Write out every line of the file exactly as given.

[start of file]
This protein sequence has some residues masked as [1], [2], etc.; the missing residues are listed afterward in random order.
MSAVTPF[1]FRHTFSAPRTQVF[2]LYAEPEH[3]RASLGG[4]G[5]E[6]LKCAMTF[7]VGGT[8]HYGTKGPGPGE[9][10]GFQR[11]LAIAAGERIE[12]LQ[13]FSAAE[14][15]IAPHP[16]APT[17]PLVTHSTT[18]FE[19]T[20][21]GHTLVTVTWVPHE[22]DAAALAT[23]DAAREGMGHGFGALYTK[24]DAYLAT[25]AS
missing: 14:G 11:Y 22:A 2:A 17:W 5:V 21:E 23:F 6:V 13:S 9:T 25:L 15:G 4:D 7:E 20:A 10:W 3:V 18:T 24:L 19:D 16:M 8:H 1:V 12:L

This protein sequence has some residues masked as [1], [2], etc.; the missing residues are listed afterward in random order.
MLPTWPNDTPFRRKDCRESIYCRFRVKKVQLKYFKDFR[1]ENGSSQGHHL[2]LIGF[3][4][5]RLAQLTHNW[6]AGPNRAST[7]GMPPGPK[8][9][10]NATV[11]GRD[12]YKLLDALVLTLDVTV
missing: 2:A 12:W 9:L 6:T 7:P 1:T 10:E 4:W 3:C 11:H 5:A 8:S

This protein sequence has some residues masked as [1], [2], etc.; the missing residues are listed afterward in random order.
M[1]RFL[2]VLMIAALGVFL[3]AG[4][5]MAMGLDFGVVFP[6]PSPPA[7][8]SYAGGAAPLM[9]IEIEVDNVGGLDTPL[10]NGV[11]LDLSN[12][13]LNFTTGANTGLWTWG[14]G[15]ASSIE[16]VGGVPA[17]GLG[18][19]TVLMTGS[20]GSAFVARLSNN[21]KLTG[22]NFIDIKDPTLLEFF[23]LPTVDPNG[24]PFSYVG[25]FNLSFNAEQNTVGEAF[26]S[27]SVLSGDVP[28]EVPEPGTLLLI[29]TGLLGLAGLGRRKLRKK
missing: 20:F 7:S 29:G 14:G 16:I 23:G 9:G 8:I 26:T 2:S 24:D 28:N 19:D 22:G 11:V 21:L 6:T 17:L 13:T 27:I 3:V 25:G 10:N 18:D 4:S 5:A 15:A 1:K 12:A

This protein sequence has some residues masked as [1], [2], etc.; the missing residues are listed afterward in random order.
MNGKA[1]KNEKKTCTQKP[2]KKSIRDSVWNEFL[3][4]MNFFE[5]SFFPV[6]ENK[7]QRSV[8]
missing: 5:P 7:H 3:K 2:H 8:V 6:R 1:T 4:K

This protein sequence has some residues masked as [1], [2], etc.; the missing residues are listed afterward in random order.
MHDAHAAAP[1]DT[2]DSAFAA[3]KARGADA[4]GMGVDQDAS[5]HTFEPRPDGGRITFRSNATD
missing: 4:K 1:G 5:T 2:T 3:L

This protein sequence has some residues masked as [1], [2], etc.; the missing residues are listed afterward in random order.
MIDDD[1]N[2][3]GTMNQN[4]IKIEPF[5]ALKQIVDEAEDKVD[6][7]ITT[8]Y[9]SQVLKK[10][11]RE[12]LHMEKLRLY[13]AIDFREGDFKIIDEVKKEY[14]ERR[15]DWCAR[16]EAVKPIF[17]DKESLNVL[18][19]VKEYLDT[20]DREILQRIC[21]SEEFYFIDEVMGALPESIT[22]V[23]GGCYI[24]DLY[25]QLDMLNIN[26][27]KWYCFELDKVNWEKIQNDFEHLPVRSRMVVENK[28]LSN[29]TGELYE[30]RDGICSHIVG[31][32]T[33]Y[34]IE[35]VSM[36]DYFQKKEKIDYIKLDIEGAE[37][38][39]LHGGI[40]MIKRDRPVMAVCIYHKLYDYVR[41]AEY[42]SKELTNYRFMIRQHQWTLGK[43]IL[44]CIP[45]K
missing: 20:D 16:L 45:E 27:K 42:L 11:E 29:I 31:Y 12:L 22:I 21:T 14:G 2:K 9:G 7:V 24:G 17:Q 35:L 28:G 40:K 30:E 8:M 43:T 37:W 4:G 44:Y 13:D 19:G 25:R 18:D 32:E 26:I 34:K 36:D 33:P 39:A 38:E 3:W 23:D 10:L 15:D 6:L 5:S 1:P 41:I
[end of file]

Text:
This protein sequence has some residues masked as [1], [2], etc.; the missing residues are listed afterward in random order.
MSAVTPF[1]FRHTFSAPRTQVF[2]LYAEPEH[3]RASLGG[4]G[5]E[6]LKCAMTF[7]VGGT[8]HYGTKGPGPGE[9][10]GFQR[11]LAIAAGERIE[12]LQ[13]FSAAE[14][15]IAPHP[16]APT[17]PLVTHSTT[18]FE[19]T[20][21]GHTLVTVTWVPHE[22]DAAALAT[23]DAAREGMGHGFGALYTK[24]DAYLAT[25]AS
missing: 14:G 11:Y 22:A 2:A 17:W 5:V 21:E 23:F 6:V 13:S 9:T 25:L 15:G 4:D 7:E 20:A 10:W 3:V 18:T 24:L 19:D 16:M 8:H 1:V 12:L

This protein sequence has some residues masked as [1], [2], etc.; the missing residues are listed afterward in random order.
MLPTWPNDTPFRRKDCRESIYCRFRVKKVQLKYFKDFR[1]ENGSSQGHHL[2]LIGF[3][4][5]RLAQLTHNW[6]AGPNRAST[7]GMPPGPK[8][9][10]NATV[11]GRD[12]YKLLDALVLTLDVTV
missing: 2:A 12:W 9:L 6:T 7:P 1:T 10:E 4:W 3:C 11:H 5:A 8:S

This protein sequence has some residues masked as [1], [2], etc.; the missing residues are listed afterward in random order.
M[1]RFL[2]VLMIAALGVFL[3]AG[4][5]MAMGLDFGVVFP[6]PSPPA[7][8]SYAGGAAPLM[9]IEIEVDNVGGLDTPL[10]NGV[11]LDLSN[12][13]LNFTTGANTGLWTWG[14]G[15]ASSIE[16]VGGVPA[17]GLG[18][19]TVLMTGS[20]GSAFVARLSNN[21]KLTG[22]NFIDIKDPTLLEFF[23]LPTVDPNG[24]PFSYVG[25]FNLSFNAEQNTVGEAF[26]S[27]SVLSGDVP[28]EVPEPGTLLLI[29]TGLLGLAGLGRRKLRKK
missing: 20:F 7:S 29:G 14:G 16:I 23:G 9:G 8:I 26:T 2:S 24:D 28:N 19:D 22:G 11:V 21:L 6:T 17:L 13:T 27:I 3:V 25:G 10:N 18:D 4:S 5:A 15:A 1:K 12:A

This protein sequence has some residues masked as [1], [2], etc.; the missing residues are listed afterward in random order.
MNGKA[1]KNEKKTCTQKP[2]KKSIRDSVWNEFL[3][4]MNFFE[5]SFFPV[6]ENK[7]QRSV[8]
missing: 5:P 7:H 3:K 2:H 8:V 6:R 1:T 4:K

This protein sequence has some residues masked as [1], [2], etc.; the missing residues are listed afterward in random order.
MHDAHAAAP[1]DT[2]DSAFAA[3]KARGADA[4]GMGVDQDAS[5]HTFEPRPDGGRITFRSNATD
missing: 4:K 1:G 5:T 2:T 3:L

This protein sequence has some residues masked as [1], [2], etc.; the missing residues are listed afterward in random order.
MIDDD[1]N[2][3]GTMNQN[4]IKIEPF[5]ALKQIVDEAEDKVD[6][7]ITT[8]Y[9]SQVLKK[10][11]RE[12]LHMEKLRLY[13]AIDFREGDFKIIDEVKKEY[14]ERR[15]DWCAR[16]EAVKPIF[17]DKESLNVL[18][19]VKEYLDT[20]DREILQRIC[21]SEEFYFIDEVMGALPESIT[22]V[23]GGCYI[24]DLY[25]QLDMLNIN[26][27]KWYCFELDKVNWEKIQNDFEHLPVRSRMVVENK[28]LSN[29]TGELYE[30]RDGICSHIVG[31][32]T[33]Y[34]IE[35]VSM[36]DYFQKKEKIDYIKLDIEGAE[37][38][39]LHGGI[40]MIKRDRPVMAVCIYHKLYDYVR[41]AEY[42]SKELTNYRFMIRQHQWTLGK[43]IL[44]CIP[45]K
missing: 20:D 16:L 45:E 27:K 42:L 11:E 29:I 31:Y 12:L 22:I 21:T 14:G 2:K 9:G 7:V 24:G 17:Q 35:L 28:G 40:K 30:E 8:M 43:T 37:W 4:G 44:Y 13:D 19:G 25:R 18:D 32:E 26:I 34:K 36:D 33:P 39:A 38:E 3:W 23:D 10:L 15:D 6:L 5:S 1:P 41:I